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Legislative Assembly for the ACT: 2002 Week 4 Hansard (9 April) . . Page.. 815 ..

MR QUINLAN (continuing):

an hour in the morning or half an hour in the evening, those stations virtually have to operate at that capacity all day.

There has been some management attempted at harnessing what is called the spinning reserve that occurs in those troughs. If you have a peak station, like a gas turbine, which I first have to say is cleaner than brown coal from the Latrobe Valley and even cleaner environmentally than black coal from the Hunter Valley, and you can turn it on and off to manage the peak, then you can drop the whole load profile from much larger thermal stations.

So in terms of the environmental impact, I would suggest to you that it is highly likely that any gas turbine capacity would be much kinder to the environment. That is not to say that there is not more cleaner power being investigated, such as wind power and solar power. I am informed that ActewAGL, I think it is, have invested some money in the experimental station just out near Collector that is to be commissioned later this year.

MS TUCKER: Mr Speaker, I have a supplementary question. Mr Quinlan, I assume that you will have input. When you have that input will you be arguing for this proposal to be analysed in terms of best environmental practice? Will you be arguing that in fact $50 million could much better be spent in demand management programs to reduce peak demand and that it would be better and more environmentally responsible to invest in green power schemes that produce no greenhouse gas emissions?

MR QUINLAN: I am happy to answer those questions. I hope to be consulted on this, although I have to say that I would have to read the contract that set up ActewAGL to know if I have got any influence whatsoever. At the same time, I do not think at the end of the day ActewAGL are going to look on a mutually exclusive basis at the various strategies that you just enumerated. I think it is highly likely that they would look at those.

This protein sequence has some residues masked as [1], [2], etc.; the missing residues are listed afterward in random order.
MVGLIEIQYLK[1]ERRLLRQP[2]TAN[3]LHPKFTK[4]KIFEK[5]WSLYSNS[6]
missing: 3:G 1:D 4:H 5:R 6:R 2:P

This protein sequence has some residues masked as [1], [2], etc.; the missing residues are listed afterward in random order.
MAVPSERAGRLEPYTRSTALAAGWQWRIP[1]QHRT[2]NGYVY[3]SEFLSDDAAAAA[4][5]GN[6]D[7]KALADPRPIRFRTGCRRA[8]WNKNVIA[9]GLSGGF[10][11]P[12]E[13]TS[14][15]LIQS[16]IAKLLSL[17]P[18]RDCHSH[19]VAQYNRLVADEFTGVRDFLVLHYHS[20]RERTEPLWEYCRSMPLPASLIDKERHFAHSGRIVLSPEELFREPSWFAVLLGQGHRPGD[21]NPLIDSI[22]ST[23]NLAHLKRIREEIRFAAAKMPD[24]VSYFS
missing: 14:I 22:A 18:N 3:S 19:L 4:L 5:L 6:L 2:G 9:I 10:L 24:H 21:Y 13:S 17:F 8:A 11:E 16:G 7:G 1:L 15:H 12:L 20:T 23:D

It is in the interests of the electricity distributors to conduct demand management programs anyway. It is not a case of doing it out of their generosity or their community spirit. It is a case of that is when the electricity costs a lot of money, that is when the pressure is on the market. You will be aware that the market is largely a spot market these days, and electricity at a peak time can cost a whole lot of money. So it is highly likely that ActewAGL will have their own demand management programs anyway, purely as an economic measure.

It is not the same for the generators, but with the separation of generation and distribution you can be assured, I would expect, that all distributors will be trying to manage demand as much as they can and to redistribute demand through such things as off-peak power.

In fact, there is no guarantee that this station, once built, will be used for the ACT. There is a national energy market, and I think the requirement will be that this particular station be plugged into the national grid. It would then be economics rather than environmental concerns that would drive when it is used because the electricity generated would be at times a very saleable product at premium prices, and that is highly likely why they would build it.

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